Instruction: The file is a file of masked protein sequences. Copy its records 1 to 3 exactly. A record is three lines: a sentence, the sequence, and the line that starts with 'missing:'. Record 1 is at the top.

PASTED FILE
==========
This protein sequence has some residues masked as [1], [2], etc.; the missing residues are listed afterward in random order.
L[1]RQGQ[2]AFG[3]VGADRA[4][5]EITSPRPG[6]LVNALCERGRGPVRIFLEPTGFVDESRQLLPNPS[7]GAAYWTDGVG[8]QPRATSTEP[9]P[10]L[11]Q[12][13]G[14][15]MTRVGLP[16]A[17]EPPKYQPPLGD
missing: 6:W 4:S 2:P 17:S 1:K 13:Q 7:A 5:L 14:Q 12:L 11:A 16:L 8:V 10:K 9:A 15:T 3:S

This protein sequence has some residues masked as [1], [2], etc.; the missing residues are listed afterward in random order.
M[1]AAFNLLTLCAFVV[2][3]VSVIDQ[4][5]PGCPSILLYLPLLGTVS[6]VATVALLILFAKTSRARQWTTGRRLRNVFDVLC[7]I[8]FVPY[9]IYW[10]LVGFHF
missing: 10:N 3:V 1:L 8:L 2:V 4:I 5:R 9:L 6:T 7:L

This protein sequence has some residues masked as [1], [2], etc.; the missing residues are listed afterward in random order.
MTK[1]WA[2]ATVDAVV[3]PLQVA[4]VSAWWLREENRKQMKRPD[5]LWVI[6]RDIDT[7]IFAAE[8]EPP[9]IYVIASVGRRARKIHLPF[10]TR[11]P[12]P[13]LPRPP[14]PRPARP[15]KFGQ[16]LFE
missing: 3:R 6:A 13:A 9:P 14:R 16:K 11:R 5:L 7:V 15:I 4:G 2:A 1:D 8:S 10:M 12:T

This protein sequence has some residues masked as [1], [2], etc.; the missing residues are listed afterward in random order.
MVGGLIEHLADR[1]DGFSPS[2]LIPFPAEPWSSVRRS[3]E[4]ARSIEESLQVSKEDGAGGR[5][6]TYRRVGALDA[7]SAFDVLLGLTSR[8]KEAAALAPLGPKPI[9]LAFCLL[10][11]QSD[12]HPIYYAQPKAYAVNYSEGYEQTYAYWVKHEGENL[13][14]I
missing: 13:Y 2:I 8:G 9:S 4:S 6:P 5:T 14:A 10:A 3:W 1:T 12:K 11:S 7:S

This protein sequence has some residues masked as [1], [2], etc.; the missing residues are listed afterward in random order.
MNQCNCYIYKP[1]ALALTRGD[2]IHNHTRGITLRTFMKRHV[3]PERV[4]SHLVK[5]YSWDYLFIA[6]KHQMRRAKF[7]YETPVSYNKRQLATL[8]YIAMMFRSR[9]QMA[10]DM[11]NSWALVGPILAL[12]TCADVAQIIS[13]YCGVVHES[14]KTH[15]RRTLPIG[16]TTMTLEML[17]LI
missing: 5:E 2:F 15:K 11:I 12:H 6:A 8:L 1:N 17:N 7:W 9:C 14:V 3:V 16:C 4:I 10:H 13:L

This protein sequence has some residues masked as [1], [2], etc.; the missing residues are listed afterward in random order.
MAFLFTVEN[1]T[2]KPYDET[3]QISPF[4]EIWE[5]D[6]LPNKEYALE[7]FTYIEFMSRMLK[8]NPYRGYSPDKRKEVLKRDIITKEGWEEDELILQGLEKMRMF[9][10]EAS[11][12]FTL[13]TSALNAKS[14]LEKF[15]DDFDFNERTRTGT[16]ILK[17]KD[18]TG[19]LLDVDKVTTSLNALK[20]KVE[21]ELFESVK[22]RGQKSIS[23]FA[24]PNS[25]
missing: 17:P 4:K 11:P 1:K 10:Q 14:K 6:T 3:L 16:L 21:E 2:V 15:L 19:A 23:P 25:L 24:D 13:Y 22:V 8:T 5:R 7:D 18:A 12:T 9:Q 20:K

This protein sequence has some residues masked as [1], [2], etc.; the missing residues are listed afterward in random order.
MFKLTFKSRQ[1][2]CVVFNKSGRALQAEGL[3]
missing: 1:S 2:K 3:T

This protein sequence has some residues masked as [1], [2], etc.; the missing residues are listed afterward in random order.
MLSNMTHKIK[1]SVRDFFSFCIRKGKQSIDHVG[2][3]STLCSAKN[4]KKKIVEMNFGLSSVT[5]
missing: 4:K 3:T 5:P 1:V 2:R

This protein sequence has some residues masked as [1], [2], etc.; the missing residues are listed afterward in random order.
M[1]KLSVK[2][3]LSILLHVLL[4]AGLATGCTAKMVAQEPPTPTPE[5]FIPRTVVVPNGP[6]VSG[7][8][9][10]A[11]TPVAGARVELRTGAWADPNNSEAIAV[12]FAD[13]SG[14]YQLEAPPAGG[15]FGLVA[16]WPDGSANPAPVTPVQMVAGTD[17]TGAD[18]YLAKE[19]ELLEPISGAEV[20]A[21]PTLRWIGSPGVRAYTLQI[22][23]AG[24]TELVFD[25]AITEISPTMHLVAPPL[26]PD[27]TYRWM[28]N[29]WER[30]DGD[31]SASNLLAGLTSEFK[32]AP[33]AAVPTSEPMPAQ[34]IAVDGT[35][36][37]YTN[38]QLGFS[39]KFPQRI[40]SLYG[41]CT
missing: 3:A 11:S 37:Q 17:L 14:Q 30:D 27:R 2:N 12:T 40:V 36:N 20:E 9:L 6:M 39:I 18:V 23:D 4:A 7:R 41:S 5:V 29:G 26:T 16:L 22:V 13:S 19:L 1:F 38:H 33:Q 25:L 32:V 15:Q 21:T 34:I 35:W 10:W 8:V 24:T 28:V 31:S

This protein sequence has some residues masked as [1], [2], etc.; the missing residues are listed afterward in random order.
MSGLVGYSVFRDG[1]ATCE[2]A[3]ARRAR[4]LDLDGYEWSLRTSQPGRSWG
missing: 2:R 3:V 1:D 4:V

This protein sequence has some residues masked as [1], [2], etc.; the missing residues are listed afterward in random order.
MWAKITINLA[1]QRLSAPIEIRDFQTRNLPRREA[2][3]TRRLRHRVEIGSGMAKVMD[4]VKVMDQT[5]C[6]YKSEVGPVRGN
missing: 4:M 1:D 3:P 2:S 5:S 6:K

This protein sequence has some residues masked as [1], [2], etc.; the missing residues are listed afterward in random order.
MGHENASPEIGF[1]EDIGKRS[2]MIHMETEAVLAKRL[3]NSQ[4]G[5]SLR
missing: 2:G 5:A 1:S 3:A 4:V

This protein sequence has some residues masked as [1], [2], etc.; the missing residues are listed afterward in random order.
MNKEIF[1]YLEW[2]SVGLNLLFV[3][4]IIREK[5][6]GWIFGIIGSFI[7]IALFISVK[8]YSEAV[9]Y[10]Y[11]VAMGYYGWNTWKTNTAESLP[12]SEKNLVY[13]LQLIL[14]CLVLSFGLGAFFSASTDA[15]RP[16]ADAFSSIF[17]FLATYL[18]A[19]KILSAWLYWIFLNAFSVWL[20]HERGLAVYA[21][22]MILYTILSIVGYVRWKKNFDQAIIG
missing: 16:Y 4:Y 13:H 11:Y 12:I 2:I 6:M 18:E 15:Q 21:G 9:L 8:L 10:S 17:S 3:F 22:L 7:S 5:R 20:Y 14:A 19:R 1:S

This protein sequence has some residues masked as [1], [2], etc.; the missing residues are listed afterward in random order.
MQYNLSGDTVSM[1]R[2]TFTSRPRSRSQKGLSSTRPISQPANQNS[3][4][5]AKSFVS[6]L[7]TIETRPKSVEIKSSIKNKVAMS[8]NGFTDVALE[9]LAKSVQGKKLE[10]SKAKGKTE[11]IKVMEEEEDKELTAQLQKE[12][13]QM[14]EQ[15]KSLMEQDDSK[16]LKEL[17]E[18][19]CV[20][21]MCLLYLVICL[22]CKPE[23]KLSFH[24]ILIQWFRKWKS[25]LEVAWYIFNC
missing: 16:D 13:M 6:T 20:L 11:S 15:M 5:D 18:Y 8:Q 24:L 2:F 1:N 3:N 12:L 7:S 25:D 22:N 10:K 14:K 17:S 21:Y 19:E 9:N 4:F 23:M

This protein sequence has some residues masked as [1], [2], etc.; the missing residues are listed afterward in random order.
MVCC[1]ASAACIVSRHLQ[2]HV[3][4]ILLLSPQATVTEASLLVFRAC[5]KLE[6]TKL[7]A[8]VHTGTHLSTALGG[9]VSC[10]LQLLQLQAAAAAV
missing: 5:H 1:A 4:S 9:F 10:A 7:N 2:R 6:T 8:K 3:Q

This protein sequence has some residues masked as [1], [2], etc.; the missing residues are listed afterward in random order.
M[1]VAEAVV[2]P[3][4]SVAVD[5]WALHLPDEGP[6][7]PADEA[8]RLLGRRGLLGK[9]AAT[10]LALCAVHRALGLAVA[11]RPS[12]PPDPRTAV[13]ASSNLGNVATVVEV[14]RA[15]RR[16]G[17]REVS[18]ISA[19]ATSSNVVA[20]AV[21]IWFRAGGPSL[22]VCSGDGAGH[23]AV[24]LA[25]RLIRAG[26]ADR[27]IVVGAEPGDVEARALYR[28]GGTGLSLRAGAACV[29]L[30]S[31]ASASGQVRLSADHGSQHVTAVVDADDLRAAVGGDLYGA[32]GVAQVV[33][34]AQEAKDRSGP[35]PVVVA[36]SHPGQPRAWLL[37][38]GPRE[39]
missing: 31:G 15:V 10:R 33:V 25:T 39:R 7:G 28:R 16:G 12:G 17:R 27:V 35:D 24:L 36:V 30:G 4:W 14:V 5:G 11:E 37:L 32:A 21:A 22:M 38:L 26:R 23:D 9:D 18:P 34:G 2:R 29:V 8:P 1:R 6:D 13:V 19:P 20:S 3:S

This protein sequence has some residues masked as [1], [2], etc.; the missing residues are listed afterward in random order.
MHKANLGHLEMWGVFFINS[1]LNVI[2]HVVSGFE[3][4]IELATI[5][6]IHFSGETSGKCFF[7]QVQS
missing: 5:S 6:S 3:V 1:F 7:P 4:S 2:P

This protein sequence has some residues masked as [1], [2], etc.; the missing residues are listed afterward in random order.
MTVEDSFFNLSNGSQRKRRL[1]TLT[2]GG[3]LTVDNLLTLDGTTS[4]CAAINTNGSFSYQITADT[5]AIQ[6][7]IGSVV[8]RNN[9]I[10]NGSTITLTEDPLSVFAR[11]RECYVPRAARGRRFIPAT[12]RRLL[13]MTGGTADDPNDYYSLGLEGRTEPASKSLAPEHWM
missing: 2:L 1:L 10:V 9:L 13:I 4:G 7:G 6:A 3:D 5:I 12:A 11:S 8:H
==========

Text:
This protein sequence has some residues masked as [1], [2], etc.; the missing residues are listed afterward in random order.
L[1]RQGQ[2]AFG[3]VGADRA[4][5]EITSPRPG[6]LVNALCERGRGPVRIFLEPTGFVDESRQLLPNPS[7]GAAYWTDGVG[8]QPRATSTEP[9]P[10]L[11]Q[12][13]G[14][15]MTRVGLP[16]A[17]EPPKYQPPLGD
missing: 6:W 4:S 2:P 17:S 1:K 13:Q 7:A 5:L 14:Q 12:L 11:A 16:L 8:V 10:K 9:A 15:T 3:S

This protein sequence has some residues masked as [1], [2], etc.; the missing residues are listed afterward in random order.
M[1]AAFNLLTLCAFVV[2][3]VSVIDQ[4][5]PGCPSILLYLPLLGTVS[6]VATVALLILFAKTSRARQWTTGRRLRNVFDVLC[7]I[8]FVPY[9]IYW[10]LVGFHF
missing: 10:N 3:V 1:L 8:L 2:V 4:I 5:R 9:L 6:T 7:L

This protein sequence has some residues masked as [1], [2], etc.; the missing residues are listed afterward in random order.
MTK[1]WA[2]ATVDAVV[3]PLQVA[4]VSAWWLREENRKQMKRPD[5]LWVI[6]RDIDT[7]IFAAE[8]EPP[9]IYVIASVGRRARKIHLPF[10]TR[11]P[12]P[13]LPRPP[14]PRPARP[15]KFGQ[16]LFE
missing: 3:R 6:A 13:A 9:P 14:R 16:K 11:R 5:L 7:V 15:I 4:G 2:A 1:D 8:S 10:M 12:T